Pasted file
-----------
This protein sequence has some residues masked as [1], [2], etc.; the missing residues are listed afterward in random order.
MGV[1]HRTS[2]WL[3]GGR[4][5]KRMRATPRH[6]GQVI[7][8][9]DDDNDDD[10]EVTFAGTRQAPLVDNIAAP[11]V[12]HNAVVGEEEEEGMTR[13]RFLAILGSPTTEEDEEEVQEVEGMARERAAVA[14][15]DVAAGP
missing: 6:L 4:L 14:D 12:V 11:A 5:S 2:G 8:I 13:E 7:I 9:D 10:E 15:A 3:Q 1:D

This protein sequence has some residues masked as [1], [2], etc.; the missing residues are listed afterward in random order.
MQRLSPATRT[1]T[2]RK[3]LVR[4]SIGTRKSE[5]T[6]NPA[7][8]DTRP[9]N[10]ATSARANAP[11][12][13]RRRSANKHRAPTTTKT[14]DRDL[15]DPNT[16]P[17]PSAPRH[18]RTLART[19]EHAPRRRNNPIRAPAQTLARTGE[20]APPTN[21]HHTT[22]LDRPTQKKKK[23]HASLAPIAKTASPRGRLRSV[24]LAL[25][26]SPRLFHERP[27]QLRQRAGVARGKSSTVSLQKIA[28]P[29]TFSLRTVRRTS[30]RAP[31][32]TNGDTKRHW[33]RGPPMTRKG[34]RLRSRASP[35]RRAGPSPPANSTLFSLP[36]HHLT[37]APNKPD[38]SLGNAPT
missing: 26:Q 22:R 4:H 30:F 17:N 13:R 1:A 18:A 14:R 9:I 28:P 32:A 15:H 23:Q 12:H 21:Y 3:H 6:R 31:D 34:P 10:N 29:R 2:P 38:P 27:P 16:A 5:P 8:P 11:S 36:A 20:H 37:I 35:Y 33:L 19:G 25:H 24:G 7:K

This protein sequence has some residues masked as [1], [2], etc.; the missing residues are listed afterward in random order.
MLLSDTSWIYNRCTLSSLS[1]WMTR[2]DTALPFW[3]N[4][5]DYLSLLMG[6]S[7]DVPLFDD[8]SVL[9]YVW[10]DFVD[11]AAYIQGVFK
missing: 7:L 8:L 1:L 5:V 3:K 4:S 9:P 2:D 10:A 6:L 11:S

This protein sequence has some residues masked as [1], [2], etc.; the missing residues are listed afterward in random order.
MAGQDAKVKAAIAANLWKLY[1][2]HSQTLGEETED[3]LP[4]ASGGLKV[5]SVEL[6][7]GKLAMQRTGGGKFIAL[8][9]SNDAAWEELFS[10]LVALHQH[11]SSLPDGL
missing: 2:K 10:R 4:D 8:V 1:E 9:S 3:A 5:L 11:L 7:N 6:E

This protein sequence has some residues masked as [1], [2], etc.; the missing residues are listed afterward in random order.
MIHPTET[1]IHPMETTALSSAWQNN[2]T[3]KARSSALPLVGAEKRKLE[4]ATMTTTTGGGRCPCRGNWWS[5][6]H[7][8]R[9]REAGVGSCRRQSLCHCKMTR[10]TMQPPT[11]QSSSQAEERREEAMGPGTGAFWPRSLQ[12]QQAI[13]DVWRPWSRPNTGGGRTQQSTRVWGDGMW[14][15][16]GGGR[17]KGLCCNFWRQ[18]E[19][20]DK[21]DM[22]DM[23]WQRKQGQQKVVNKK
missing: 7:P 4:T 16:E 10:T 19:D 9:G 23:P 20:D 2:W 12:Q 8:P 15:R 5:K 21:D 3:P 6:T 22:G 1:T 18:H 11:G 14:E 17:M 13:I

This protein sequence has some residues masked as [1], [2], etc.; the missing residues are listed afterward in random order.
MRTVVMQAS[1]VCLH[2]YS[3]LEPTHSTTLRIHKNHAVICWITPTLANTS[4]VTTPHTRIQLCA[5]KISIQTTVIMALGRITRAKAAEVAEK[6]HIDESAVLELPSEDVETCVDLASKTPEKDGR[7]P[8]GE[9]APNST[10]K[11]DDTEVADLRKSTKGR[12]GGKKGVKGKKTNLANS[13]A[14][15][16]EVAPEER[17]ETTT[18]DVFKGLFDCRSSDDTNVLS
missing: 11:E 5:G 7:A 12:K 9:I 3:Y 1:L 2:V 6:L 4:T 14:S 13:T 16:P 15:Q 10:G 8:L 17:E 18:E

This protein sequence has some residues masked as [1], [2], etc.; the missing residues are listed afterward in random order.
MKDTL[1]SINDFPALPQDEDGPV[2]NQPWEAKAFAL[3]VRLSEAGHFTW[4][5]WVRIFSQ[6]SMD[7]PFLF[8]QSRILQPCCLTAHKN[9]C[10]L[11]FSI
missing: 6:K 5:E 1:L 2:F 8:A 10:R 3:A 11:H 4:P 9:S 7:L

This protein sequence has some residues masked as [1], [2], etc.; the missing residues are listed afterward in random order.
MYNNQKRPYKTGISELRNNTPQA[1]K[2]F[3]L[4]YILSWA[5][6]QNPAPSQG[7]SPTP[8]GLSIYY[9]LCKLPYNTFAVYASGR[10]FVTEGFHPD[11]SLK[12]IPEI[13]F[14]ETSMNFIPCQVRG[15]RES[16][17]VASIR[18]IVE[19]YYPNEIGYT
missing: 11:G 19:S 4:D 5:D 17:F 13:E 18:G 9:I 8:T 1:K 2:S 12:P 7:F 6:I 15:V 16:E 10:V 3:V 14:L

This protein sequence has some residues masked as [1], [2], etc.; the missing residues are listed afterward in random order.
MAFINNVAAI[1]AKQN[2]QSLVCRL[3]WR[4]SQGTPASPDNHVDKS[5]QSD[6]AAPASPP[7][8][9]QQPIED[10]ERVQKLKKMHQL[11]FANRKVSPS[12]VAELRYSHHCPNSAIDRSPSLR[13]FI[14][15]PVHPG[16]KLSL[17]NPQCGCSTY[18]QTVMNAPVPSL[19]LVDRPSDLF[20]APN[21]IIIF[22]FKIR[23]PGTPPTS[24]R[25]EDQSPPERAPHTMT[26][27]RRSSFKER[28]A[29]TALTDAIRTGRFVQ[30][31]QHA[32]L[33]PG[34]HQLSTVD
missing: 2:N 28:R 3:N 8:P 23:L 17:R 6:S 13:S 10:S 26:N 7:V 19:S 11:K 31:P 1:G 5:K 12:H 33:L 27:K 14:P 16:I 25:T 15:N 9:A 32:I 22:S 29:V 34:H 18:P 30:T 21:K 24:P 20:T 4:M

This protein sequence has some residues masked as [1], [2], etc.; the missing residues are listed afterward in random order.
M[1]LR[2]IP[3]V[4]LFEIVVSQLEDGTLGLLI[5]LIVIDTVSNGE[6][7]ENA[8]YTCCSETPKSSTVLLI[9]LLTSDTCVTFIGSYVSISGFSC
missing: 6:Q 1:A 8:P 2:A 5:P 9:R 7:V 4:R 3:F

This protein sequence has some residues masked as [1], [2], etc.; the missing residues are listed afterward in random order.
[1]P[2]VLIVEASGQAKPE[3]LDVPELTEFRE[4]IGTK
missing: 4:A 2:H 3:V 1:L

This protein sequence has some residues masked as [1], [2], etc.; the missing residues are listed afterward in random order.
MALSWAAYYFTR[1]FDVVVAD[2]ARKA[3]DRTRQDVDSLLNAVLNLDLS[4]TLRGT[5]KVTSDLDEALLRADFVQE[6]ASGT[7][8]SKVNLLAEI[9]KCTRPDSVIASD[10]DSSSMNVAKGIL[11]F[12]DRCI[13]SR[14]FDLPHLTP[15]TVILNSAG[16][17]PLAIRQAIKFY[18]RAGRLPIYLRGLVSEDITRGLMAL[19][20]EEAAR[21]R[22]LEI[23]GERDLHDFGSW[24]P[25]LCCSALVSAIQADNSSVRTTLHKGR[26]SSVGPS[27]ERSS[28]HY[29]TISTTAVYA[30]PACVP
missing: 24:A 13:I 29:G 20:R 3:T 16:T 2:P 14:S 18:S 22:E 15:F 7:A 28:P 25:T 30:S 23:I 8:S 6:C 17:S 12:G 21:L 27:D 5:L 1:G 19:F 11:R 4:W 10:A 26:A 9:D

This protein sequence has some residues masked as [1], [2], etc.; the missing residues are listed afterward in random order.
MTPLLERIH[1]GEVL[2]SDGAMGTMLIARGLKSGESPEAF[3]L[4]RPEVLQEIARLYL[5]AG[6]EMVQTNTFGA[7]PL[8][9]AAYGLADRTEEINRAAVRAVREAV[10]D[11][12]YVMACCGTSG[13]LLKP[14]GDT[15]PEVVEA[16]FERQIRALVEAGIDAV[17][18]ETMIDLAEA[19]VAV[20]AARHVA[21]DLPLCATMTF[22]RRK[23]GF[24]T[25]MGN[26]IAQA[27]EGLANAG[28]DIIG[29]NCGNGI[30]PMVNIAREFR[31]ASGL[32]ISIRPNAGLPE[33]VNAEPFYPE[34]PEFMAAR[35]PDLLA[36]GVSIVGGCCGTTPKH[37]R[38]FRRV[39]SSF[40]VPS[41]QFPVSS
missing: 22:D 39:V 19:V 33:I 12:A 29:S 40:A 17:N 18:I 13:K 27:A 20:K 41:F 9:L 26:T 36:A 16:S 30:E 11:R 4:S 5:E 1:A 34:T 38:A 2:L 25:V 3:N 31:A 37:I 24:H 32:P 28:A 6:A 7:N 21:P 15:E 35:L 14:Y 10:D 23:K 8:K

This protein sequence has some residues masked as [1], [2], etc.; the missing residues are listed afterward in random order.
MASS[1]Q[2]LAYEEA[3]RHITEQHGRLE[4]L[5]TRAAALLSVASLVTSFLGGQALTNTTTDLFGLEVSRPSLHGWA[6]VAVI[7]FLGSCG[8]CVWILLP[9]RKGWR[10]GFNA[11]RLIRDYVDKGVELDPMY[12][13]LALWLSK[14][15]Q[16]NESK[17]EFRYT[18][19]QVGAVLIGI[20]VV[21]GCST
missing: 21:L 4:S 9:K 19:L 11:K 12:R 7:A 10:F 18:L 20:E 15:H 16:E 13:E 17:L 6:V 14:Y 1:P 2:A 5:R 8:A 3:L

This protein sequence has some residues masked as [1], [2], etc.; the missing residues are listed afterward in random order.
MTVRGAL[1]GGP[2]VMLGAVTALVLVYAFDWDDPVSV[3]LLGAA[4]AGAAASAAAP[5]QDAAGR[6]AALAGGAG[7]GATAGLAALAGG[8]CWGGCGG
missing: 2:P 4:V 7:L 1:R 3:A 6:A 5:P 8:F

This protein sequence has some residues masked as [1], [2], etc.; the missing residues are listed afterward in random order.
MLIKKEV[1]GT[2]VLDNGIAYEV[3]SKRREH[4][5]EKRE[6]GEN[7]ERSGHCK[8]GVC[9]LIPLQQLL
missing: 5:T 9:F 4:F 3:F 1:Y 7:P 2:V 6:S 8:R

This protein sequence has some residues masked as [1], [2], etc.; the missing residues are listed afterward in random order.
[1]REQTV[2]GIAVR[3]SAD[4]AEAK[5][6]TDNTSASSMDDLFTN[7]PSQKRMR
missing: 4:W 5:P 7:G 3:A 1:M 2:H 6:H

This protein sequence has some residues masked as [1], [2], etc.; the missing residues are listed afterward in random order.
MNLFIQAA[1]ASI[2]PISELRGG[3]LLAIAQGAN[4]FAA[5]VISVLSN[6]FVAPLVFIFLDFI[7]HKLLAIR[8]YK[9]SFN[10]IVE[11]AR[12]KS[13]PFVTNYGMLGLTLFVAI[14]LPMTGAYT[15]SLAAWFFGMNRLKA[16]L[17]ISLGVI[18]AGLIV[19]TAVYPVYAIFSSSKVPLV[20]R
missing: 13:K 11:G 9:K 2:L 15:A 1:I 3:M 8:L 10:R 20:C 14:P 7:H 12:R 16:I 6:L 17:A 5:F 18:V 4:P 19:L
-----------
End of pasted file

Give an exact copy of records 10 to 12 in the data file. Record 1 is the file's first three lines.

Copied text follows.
This protein sequence has some residues masked as [1], [2], etc.; the missing residues are listed afterward in random order.
M[1]LR[2]IP[3]V[4]LFEIVVSQLEDGTLGLLI[5]LIVIDTVSNGE[6][7]ENA[8]YTCCSETPKSSTVLLI[9]LLTSDTCVTFIGSYVSISGFSC
missing: 6:Q 1:A 8:P 2:A 5:P 9:R 7:V 4:R 3:F

This protein sequence has some residues masked as [1], [2], etc.; the missing residues are listed afterward in random order.
[1]P[2]VLIVEASGQAKPE[3]LDVPELTEFRE[4]IGTK
missing: 4:A 2:H 3:V 1:L

This protein sequence has some residues masked as [1], [2], etc.; the missing residues are listed afterward in random order.
MALSWAAYYFTR[1]FDVVVAD[2]ARKA[3]DRTRQDVDSLLNAVLNLDLS[4]TLRGT[5]KVTSDLDEALLRADFVQE[6]ASGT[7][8]SKVNLLAEI[9]KCTRPDSVIASD[10]DSSSMNVAKGIL[11]F[12]DRCI[13]SR[14]FDLPHLTP[15]TVILNSAG[16][17]PLAIRQAIKFY[18]RAGRLPIYLRGLVSEDITRGLMAL[19][20]EEAAR[21]R[22]LEI[23]GERDLHDFGSW[24]P[25]LCCSALVSAIQADNSSVRTTLHKGR[26]SSVGPS[27]ERSS[28]HY[29]TISTTAVYA[30]PACVP
missing: 24:A 13:I 29:G 20:R 3:T 16:T 2:P 14:S 18:S 22:E 15:F 7:A 28:P 25:T 30:S 23:I 8:S 6:C 17:S 12:G 21:L 27:D 5:L 1:G 19:F 11:R 4:W 10:A 26:A 9:D